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Cheers for an opponent don’t sit well with Jae Crowder

Marcus Smart pours into the TD Garden crowd to chase a loose ball — disrupting some of the fans’ refreshments along the Tuesday at TD Garden.Jim Davis/Globe staff

In recent years, Celtics fans have occasionally turned home games into a chance to shower a prospective free agent with love.

Last season some cheered for impending free agents Kevin Durant and, to a lesser extent, Al Horford. And at the start of Tuesday night’s game against the Jazz, there were some cheers for forward Gordon Hayward, who can become a free agent at season’s end if he declines his player option.

And that did not sit well with Celtics forward Jae Crowder, who plays the same position as Hayward.

“I heard the cheering before the game,” Crowder said. “I didn’t like that at all. I think that was a sign of disrespect to me from the fans. That sparked a little fire in me.”


Crowder then went on to drill his first five 3-pointers of the game, his lone miss coming on a desperation heave with the shot clock winding down in the fourth quarter. He finished with 21 points and said his mind-set was simple.

“Just be aggressive,” Crowder said. “That’s all. I just felt disrespected.”

After the Celtics’ 115-104 win, Crowder used Twitter to voice some more of his frustration

“Home team fans cheering for the opposing players now,” he wrote. “Aw man OK. SMH. But good win fellas onto the next one!!”

Hospital to hardwood

Celtics guard Marcus Smart (gastrointestinal) and center Tyler Zeller (sinus infection) were both released Tuesday morning from New England Baptist Hospital after spending two nights there to receive medical treatment.

Smart, who seems to have been hit by the stomach bug that has been circulating among players, coaches, and staff members, returned to the TD Garden court Tuesday night. Zeller, meanwhile, remains sidelined, but coach Brad Stevens said he was hopeful the 7-footer would return for Thursday’s practice.

Smart said the Celtics advised him to go to the hospital Sunday, and he was ultimately treated with antibiotics and fluids. Smart was healthy enough to play 28 minutes and score 9 points in the Celtics’ victory.


“I haven’t been to the hospital in a long time because of sickness,” he said. “I usually take a day or two off and I’m right back at it. That was something that I couldn’t shake off and it was around that time when everybody’s getting sick now.”

Smart said that he lost a couple of pounds while hospitalized, but that he was no longer contagious. He said he did not need his minutes to be restricted as he worked his way back. He was just glad to be back.

“Those couple days, it was hard for me to even understand what was going on,” Smart said.

Celtics guard Avery Bradley, who missed last Friday’s game against the Heat with a gastrointestinal issue, returned Tuesday as well. Bradley, who practiced Monday afternoon, scored 14 points in 36 minutes of action.

Scouting report

Jazz coach Quin Snyder is from Seattle, and about 10 years ago his friends and family members there began to tell him about this pint-sized point guard from Tacoma who was doing amazing things on a basketball court.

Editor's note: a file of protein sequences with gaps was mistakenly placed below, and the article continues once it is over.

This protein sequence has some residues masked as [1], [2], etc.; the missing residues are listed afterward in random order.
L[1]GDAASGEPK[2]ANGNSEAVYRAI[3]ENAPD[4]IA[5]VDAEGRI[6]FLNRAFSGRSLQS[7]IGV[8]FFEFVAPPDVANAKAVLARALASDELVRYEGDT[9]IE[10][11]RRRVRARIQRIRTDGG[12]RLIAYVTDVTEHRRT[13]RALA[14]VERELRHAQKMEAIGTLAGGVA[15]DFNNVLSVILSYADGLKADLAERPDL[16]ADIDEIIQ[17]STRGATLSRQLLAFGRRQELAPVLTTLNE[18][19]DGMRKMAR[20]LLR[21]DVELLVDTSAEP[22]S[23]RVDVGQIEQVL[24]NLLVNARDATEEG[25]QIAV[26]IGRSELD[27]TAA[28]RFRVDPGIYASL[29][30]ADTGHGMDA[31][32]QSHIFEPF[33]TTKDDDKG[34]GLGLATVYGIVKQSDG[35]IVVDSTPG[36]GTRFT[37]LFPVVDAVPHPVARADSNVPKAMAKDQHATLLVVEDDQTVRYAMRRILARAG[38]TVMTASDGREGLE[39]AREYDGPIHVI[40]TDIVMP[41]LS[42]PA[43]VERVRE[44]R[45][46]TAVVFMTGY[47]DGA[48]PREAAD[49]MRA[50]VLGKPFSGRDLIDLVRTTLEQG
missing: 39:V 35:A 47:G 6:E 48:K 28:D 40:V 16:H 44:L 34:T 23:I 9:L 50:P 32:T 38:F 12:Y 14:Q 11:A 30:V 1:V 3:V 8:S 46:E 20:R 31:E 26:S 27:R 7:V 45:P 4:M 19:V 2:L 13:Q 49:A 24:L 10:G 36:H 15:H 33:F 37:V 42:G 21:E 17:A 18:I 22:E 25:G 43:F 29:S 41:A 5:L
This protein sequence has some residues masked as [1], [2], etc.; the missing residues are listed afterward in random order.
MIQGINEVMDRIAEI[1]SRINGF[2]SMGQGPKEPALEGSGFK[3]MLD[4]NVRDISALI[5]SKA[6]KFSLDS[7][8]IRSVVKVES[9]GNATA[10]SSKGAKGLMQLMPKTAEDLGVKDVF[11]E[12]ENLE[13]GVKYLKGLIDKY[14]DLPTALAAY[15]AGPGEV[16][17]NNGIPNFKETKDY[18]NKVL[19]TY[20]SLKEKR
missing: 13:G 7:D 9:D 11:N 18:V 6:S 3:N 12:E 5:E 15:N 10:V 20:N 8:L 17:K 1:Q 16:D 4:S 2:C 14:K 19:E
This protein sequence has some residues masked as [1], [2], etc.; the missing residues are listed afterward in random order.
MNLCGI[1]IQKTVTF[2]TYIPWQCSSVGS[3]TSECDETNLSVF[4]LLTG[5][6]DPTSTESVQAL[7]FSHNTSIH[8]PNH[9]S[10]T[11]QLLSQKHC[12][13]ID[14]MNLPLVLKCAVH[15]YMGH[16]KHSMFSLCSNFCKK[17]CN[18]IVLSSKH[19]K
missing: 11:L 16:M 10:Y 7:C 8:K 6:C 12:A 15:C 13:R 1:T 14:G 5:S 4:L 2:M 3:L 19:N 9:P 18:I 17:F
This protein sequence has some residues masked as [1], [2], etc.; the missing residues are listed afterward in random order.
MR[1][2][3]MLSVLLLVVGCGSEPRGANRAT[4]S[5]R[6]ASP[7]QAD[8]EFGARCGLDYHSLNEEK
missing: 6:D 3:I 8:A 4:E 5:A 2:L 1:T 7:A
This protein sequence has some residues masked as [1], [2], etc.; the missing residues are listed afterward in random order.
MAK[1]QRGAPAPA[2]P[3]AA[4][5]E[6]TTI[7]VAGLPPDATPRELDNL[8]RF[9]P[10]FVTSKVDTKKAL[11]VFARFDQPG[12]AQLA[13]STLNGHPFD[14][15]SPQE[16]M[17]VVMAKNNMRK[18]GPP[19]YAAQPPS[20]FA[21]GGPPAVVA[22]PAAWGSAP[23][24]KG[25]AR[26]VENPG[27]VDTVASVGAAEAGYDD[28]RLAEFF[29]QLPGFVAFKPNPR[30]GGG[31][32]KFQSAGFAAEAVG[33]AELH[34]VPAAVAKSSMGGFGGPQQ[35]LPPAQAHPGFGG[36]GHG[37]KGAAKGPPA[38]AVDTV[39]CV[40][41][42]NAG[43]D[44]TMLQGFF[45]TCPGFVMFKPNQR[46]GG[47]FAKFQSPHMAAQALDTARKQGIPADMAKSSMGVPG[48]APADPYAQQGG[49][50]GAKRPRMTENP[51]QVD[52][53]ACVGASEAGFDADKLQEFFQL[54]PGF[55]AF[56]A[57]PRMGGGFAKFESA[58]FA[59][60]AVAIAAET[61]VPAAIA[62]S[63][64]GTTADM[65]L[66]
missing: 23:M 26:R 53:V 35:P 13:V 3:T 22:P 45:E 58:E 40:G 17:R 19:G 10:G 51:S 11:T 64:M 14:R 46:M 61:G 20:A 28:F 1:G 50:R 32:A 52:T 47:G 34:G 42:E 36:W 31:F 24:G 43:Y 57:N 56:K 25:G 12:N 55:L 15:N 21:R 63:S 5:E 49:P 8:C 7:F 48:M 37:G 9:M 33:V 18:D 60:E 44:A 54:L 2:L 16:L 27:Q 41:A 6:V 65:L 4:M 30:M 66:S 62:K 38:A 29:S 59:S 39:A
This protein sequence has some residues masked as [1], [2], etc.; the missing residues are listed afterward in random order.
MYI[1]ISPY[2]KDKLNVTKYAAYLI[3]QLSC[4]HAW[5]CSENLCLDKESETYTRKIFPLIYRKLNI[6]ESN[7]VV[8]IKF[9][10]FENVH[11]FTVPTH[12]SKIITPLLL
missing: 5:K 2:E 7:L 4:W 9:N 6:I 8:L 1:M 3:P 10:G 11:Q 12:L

“I marvel at him,” Snyder said of Celtics point guard Isaiah Thomas. “I’ve watched him a long time, longer than he knows.”

Thomas went into Tuesday’s game averaging 27.7 points and 6.1 assists and appears to be headed to his second consecutive All-Star team. Snyder said it is increasingly difficult to game-plan for him.


“He plays with a level of confidence and toughness that is unique,” Snyder said. “That separates him. And then he plays with an urgency and a force. So when he’s in the half-court, you’re constantly having to react to him. The minute you let up for a second, ‘Bam.’ It’s like a fighter; if you drop your hands, he’s hitting you in the face. That’s how I feel when I watch him play.”

Snyder said that perhaps his family members knew something about Thomas that NBA talent evaluators apparently did not.

“They wouldn’t have drafted him No. 60,” he said, smiling.

Wall of fame

On Monday afternoon, Thomas was asked if he felt he deserved to be named the Eastern Conference’s player of the month for December.

“I definitely should get that award, for sure,” he said.

Although Thomas was nominated for the honor, Wizards guard John Wall won the award Tuesday. Wall led the conference with 10.7 assists and 2.67 steals per game during December. He also averaged 24.5 points per game, helping the Wizards go 10-5.

In 12 December games, Thomas averaged 30.3 points and 5.9 assists, including a stirring 52-point performance in a win over the Heat. His cause may have been hurt, however, by the fact that he missed four games because of a groin strain.

When Stevens was asked how Thomas might respond to a perceived slight, he said: “I think Isaiah will do what he normally does with results like that, and put them on his shoulder.”


Scouting report II

Stevens’s relationship with Hayward when he coached him at Butler University is well documented.

Hayward came in averaging career highs of 22.4 points and 6.2 rebounds per game. Stevens said that when he coached Hayward, he thought he could become an NBA player, but he didn’t necessarily envision this.

“But he’s made great strides,” Stevens said. “He’s gotten better every year from his senior year at Brownsburg [High] through however many years now he’s been in Utah. His continuous improvement has put him in a great spot. He’s had a tremendous year, too.”

Hayward led the Jazz with 23 points, but had only two rebounds.

Adam Himmelsbach can be reached at adam.himmelsbach @globe.com. Follow him on Twitter @adamhimmelsbach.